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Central Welfare Office of the Jews in Germany

Klöckner (2013)

Klöckner, Jennifer, 2013: Central Welfare Office of the Jews in Germany. S. 201-214, in Cloke, Paul, Justin Beaumont und Andrew Williams (Hrsg.): Working Faith. Faith-Based Organizations and Urban Social Justice. Milton Keynes: Paternoster Press.

 

Introduction

ZWST (Zentralwohlfahrtsstelle der Juden in Deutschland, Central Welfare Office of the Jews in Germany) is the umbrella organisation of Jewish welfare associations and a non-political representative of Jewish communities in Germany. During the First World War, ZWST was founded to take care of the Jewish survivors and to alleviate their suffering. Before the Second World War, about two hundred facilities were under ZWST’s leadership and approx. six hundred thousand Jews lived in Germany. Only 15,000 Jews survived the Nazi regime and only a few refugees came back to Germany. While the membership figure in Eastern Germany decreased to an extremely low level during the times of the Iron Curtain, tens of thousands of Soviet Jews immigrated to the reunited Germany after 1989. By 2008, ZWST served about 104,000 clients, 90 per cent of which were migrants, the majority from Russia and the former Soviet Union. This has changed the tasks of ZWST dramatically.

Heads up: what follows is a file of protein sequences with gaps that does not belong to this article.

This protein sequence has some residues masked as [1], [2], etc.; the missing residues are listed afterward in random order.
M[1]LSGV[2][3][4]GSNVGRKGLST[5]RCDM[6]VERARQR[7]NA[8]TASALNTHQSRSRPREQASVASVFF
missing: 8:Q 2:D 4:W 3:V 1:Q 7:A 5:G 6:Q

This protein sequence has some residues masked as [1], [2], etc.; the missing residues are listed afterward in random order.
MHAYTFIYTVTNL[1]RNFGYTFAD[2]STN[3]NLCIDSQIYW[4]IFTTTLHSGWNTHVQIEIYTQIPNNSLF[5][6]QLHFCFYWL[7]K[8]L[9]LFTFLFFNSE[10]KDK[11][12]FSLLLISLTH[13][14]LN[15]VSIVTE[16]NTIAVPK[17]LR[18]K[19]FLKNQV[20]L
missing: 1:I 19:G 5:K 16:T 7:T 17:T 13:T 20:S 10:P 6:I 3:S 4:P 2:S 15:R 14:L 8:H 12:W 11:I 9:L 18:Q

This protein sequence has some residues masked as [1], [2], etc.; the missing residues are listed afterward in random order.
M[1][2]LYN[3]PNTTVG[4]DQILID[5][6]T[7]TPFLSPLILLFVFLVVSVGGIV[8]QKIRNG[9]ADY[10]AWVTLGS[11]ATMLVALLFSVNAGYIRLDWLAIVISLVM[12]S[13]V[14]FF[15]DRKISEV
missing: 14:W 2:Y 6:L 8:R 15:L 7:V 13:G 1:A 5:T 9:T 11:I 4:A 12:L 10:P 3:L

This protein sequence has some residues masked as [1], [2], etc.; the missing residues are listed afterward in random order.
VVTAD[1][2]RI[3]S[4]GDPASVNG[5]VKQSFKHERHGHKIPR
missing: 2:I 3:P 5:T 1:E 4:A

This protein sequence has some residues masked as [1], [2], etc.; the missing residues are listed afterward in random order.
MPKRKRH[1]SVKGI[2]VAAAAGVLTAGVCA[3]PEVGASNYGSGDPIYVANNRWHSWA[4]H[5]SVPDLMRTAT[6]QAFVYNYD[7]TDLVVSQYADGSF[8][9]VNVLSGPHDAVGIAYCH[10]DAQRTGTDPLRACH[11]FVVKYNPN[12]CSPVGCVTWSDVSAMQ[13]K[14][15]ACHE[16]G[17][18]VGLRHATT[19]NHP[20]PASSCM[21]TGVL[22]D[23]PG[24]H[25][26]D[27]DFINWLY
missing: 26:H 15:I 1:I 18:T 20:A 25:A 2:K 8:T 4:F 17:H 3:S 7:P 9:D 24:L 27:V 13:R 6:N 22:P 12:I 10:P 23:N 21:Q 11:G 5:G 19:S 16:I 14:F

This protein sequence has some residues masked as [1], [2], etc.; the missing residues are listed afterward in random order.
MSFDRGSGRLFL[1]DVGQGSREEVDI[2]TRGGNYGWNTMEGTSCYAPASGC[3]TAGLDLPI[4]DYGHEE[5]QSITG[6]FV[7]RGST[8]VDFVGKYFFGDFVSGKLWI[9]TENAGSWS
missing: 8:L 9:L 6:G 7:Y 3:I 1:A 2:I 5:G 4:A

This article addresses the conflicts between the old-established, more orthodox and the “new”, more liberal Jews in Germany, and examines the crucial role that a single FBO – the ZWST – plays in reconciling these wider shifts in religious culture, ethnicity and population mobility within Jewish communities.

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